Since each family and each person is different, finding the right mix to effectively integrate or blend work and personal life is a personal one.

That said, it is also important to recognize that what works for you may not be exactly what works for your spouse or children. Have an honest conversation as a family to identify areas that are valuable to each of you. With the whole family taking part, you’re more apt to achieve your goals for navigating remote work, schooling and other priorities.

A crucial step in achieving good work-life integration is to create and maintain a routine. Make a list of the things each day that you need to do or want to do. Build a schedule around those items.

For instance, before COVID-19, you may have gotten up in the morning, gone to the gym first thing, come home, showered and then went to work. I suspect that, for many people, their routine changed due to that the fact that gyms were closed in many areas because of COVID-19. If you were working at home, as well, it became easy to just get up, maybe skip the shower and start working. Now is the time to reset your routine. Put it on your calendar that at 7 a.m. you will go outside for a walk or a run. Or if your local gym is open, put it on your schedule to go for your workout. Then come home, shower and go to work.

Creating a routine helps by allowing you to know when work begins and ends, and when you can integrate activities that are important.

Many patients talk about missing meals because, despite working from home, they are tied to phone calls and video chats, and forget to take a break. Schedule time to get up, stretch and get a drink or snack. Your mind will be rejuvenated.

Another strategy that can help you better achieve good work-life integration is to adopt a concept called “delegate, delete and do.”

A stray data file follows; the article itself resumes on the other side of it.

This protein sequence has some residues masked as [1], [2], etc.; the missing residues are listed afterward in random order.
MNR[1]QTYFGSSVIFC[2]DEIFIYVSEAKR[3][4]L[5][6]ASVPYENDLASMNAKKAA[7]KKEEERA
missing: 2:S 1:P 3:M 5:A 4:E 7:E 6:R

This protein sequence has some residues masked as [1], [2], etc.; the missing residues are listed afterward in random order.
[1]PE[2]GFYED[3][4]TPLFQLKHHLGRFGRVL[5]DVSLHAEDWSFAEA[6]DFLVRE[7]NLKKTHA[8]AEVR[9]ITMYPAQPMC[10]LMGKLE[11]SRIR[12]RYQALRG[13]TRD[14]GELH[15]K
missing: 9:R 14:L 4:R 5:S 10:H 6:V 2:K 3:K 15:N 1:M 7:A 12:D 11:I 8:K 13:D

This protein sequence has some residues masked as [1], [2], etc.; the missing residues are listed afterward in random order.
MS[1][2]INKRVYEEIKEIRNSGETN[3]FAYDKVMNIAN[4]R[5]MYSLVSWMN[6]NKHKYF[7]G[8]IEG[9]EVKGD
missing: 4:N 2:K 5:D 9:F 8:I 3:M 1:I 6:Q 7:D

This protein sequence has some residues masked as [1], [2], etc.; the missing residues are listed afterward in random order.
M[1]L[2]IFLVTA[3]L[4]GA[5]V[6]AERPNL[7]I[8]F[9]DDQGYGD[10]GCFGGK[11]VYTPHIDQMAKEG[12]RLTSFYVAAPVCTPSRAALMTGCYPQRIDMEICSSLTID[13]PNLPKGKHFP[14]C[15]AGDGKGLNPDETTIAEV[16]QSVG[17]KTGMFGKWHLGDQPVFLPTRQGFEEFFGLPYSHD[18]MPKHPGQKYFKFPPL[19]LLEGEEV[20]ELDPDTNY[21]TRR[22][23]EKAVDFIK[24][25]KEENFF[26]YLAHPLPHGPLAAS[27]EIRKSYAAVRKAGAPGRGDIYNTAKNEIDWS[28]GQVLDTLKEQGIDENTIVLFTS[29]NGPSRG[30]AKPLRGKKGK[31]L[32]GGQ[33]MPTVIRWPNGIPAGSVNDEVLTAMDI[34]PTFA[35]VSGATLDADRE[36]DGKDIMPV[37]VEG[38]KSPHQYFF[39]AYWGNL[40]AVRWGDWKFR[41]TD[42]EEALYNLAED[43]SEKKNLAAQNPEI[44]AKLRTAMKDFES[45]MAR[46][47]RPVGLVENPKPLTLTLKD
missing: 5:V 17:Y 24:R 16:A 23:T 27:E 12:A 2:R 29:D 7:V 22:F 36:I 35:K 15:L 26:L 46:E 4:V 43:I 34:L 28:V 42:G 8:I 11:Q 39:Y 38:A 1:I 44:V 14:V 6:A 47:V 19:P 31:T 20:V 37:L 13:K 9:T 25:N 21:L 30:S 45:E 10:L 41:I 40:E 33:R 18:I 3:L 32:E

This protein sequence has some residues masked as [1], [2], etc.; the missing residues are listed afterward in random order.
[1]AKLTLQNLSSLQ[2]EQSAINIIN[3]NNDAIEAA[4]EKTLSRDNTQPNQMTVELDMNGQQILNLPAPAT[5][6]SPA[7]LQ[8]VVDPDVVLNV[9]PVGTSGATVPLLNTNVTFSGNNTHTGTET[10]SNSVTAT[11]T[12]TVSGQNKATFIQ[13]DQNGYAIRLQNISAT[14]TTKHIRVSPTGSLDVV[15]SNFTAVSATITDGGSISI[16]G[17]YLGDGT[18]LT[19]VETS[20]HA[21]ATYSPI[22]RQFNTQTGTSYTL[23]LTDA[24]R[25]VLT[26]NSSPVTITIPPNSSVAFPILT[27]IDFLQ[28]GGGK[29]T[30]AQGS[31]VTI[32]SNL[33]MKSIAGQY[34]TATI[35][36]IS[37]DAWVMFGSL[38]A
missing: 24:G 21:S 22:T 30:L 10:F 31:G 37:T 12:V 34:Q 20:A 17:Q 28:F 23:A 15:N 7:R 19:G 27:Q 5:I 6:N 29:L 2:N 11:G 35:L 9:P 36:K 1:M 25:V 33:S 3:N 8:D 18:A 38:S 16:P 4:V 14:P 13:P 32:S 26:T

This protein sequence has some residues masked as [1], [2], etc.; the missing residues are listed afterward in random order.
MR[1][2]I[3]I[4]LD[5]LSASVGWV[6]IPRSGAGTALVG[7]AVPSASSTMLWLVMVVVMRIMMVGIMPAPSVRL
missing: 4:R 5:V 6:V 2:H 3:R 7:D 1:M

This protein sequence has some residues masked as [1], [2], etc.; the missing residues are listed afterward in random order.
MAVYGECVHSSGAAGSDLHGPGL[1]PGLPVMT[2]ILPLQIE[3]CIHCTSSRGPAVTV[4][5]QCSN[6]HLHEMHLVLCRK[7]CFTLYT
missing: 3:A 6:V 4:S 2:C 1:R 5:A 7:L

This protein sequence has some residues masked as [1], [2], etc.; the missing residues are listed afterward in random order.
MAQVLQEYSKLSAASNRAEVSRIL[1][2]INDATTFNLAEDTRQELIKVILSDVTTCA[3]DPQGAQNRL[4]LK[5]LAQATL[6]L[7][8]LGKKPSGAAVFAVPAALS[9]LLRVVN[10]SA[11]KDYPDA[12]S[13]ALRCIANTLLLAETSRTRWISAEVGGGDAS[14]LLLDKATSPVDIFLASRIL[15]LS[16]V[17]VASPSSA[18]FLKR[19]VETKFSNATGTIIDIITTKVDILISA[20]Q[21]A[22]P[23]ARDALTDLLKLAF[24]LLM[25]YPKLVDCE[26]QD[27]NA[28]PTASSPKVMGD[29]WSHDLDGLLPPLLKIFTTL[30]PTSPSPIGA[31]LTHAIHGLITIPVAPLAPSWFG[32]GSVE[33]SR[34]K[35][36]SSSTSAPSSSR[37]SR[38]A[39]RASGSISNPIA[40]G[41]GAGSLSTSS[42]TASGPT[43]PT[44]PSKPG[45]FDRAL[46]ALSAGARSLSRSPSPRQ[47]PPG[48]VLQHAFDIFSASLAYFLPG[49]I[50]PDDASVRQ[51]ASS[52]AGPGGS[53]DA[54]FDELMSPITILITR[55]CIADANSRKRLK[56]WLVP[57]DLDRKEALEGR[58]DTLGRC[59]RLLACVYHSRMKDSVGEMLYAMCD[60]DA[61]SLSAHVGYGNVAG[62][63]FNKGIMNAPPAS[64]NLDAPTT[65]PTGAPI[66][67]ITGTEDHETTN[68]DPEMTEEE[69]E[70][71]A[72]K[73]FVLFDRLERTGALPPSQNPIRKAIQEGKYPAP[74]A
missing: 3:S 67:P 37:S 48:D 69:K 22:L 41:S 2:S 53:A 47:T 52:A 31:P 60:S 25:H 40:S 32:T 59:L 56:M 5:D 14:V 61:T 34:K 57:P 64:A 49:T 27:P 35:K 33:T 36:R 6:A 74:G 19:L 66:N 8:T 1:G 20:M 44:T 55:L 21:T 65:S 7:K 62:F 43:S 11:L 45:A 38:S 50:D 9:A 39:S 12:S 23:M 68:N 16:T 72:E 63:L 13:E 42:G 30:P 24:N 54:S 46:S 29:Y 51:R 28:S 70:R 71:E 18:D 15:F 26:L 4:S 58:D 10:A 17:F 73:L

People often begin to feel anxious or overwhelmed when they are juggling too much. I recommend pausing and taking inventory of all the things on your plate, whether it’s work-related or not. Write it down on a list. Look at each item on the list and honestly ask yourself if this is something that is important, something you need to do or something that can wait. Often people find there are things that could be delegated. Other things can simply be deleted or taken off of the priority list.

Sometimes when we look at that list, simply keeping things on the list can build anxiety for us. But if we can say, “Let’s just take this off the list for now,” it can make a huge difference. Worst case, you can always add it back to the list later.

Finally, there’s “do,” which is really about understanding priorities. That is, it’s what has to get done and when.

There are certainly distractions when you are working from home versus a traditional office. Whether it’s a child asking for help or a pile of laundry, it can be challenging to remain focused. This is where your routine and reviewing that list of to-do items is helpful.

Creating a strategy where, no matter what else is happening, you know that you have two or three things on your list that must get done today—and then doing them first if possible—can help you manage feelings of being overwhelmed. To allow for better integration of your work and personal life, remember to include tasks or priorities from your personal life, as well. It may take practice, but it is important to schedule time for the seemingly small things, whether it is making a grooming appointment for your pet or a reservation for a family dinner.

Consider a few other tips that can help you feel more organized and in control while working at home:

Create a space to work that is free from distractions. Clutter and noise can make it difficult to concentrate, potentially affecting your productivity.

Schedule in breaks. Although you might not schedule your bathroom breaks while at the office, get into the habit of taking breaks to stand up and stretch, grab a coffee, or go for a walk.

Close the door. If you have a space where you can physically do so, at the end of your work time, close the door. This can help signify that it is now personal time.

Avoid working when it’s family time. Resist checking email at the dinner table or when you’re watching a movie with the kids. And while the worry and changes brought by COVID-19 have many people reporting fretful sleep or insomnia, refrain from logging in and doing work when you can’t sleep. Instead, read a book or take a brief walk.

If you continue to struggle with managing work and home life, reach out to your primary health care provider or a trusted community source for additional resources.

— Dr. Adam Perlman, General Internal Medicine, Mayo Clinic, Jacksonville, Fla.

Information in this post was accurate at the time of its posting. Due to the fluid nature of the COVID-19 pandemic, scientific understanding along with guidelines and recommendations may have changed since the original publication date.

2020® Mayo Foundation for Medical Education and Research
Distributed by Tribune Content Agency, LLC